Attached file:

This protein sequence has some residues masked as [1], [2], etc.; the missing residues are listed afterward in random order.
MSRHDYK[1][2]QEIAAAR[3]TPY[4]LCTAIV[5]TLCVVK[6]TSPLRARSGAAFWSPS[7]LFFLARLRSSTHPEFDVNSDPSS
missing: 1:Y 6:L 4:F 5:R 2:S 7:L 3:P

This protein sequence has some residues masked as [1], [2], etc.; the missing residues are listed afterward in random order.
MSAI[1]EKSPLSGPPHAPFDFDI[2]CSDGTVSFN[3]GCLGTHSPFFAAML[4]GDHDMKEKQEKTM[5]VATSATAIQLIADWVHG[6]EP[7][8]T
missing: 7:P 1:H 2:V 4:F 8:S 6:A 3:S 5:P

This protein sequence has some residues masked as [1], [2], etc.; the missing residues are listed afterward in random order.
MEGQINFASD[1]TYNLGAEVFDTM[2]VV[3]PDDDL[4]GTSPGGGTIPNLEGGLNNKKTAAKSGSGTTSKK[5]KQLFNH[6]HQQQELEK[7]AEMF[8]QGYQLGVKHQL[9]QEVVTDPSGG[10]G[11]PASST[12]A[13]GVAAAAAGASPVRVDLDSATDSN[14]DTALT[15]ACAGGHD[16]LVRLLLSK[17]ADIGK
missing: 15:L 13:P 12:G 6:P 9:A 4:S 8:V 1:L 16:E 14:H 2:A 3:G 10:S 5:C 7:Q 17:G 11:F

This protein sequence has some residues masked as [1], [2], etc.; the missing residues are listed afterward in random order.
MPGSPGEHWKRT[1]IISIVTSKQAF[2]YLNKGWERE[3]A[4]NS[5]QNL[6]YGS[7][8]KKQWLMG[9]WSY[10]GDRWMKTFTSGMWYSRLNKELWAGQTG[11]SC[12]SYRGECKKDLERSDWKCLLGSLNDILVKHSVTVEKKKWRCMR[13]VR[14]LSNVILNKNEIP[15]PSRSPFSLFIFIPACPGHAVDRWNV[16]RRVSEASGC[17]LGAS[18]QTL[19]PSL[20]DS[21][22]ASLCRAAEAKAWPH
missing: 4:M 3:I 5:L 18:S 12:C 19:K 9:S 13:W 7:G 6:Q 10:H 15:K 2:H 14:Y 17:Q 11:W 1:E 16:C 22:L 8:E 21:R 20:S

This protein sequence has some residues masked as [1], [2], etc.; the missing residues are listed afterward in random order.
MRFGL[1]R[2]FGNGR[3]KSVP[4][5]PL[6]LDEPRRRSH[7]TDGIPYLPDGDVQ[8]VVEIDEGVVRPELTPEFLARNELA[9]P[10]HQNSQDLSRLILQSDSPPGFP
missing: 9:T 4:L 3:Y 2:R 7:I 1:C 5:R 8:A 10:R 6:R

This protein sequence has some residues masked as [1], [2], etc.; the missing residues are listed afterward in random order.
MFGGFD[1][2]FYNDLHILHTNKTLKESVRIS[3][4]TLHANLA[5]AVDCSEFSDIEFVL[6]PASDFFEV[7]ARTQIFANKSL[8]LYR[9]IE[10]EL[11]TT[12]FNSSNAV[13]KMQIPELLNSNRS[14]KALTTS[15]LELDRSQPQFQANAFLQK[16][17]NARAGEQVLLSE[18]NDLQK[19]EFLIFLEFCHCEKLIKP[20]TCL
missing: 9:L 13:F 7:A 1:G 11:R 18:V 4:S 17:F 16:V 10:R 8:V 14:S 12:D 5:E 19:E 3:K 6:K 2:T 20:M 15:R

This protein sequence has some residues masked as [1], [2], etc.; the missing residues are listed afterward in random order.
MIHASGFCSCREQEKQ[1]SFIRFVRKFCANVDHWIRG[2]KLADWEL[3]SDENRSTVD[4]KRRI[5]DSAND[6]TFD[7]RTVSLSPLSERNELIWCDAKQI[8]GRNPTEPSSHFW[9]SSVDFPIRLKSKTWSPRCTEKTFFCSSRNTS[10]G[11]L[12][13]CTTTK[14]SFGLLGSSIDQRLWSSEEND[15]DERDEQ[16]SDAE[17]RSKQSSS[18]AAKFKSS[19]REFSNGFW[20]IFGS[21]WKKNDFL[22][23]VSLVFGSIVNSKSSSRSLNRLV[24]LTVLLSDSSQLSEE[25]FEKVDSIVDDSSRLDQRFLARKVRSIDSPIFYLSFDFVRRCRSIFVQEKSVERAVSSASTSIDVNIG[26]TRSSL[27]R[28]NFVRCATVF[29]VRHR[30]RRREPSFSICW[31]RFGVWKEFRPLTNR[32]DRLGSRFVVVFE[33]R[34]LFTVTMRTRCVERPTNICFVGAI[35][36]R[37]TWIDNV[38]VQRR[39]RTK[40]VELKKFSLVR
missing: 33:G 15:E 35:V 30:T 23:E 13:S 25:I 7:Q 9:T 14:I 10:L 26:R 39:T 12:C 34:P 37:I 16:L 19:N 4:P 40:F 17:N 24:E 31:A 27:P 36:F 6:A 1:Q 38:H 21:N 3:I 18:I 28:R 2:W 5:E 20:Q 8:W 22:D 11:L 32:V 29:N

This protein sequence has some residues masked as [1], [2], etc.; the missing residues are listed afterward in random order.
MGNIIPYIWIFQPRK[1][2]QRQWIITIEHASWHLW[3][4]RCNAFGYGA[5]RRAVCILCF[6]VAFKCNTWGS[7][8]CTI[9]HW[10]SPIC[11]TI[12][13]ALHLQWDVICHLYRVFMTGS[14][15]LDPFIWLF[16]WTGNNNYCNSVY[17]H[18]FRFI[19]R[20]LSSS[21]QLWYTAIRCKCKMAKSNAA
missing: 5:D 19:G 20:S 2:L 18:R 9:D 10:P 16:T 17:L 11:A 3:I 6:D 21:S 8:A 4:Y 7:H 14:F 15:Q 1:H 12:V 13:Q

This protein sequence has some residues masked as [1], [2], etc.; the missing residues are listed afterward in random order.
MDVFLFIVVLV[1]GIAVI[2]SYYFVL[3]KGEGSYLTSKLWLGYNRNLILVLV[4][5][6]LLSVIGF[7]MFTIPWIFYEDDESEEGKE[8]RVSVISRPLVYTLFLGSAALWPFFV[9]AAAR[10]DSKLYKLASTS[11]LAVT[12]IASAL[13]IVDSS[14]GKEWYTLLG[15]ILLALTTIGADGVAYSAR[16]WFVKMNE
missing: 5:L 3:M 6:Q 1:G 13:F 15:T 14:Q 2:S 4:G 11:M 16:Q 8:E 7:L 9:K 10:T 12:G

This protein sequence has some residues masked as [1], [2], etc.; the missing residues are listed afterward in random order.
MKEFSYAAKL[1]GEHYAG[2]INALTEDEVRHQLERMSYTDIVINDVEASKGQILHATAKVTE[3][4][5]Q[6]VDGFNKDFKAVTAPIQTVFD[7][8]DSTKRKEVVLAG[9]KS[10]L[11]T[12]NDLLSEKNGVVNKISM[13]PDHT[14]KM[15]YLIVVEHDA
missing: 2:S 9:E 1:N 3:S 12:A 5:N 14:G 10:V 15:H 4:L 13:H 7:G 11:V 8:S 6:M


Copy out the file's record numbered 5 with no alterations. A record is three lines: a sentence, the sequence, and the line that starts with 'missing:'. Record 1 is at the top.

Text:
This protein sequence has some residues masked as [1], [2], etc.; the missing residues are listed afterward in random order.
MRFGL[1]R[2]FGNGR[3]KSVP[4][5]PL[6]LDEPRRRSH[7]TDGIPYLPDGDVQ[8]VVEIDEGVVRPELTPEFLARNELA[9]P[10]HQNSQDLSRLILQSDSPPGFP
missing: 9:T 4:L 3:Y 2:R 7:I 1:C 5:R 8:A 10:R 6:R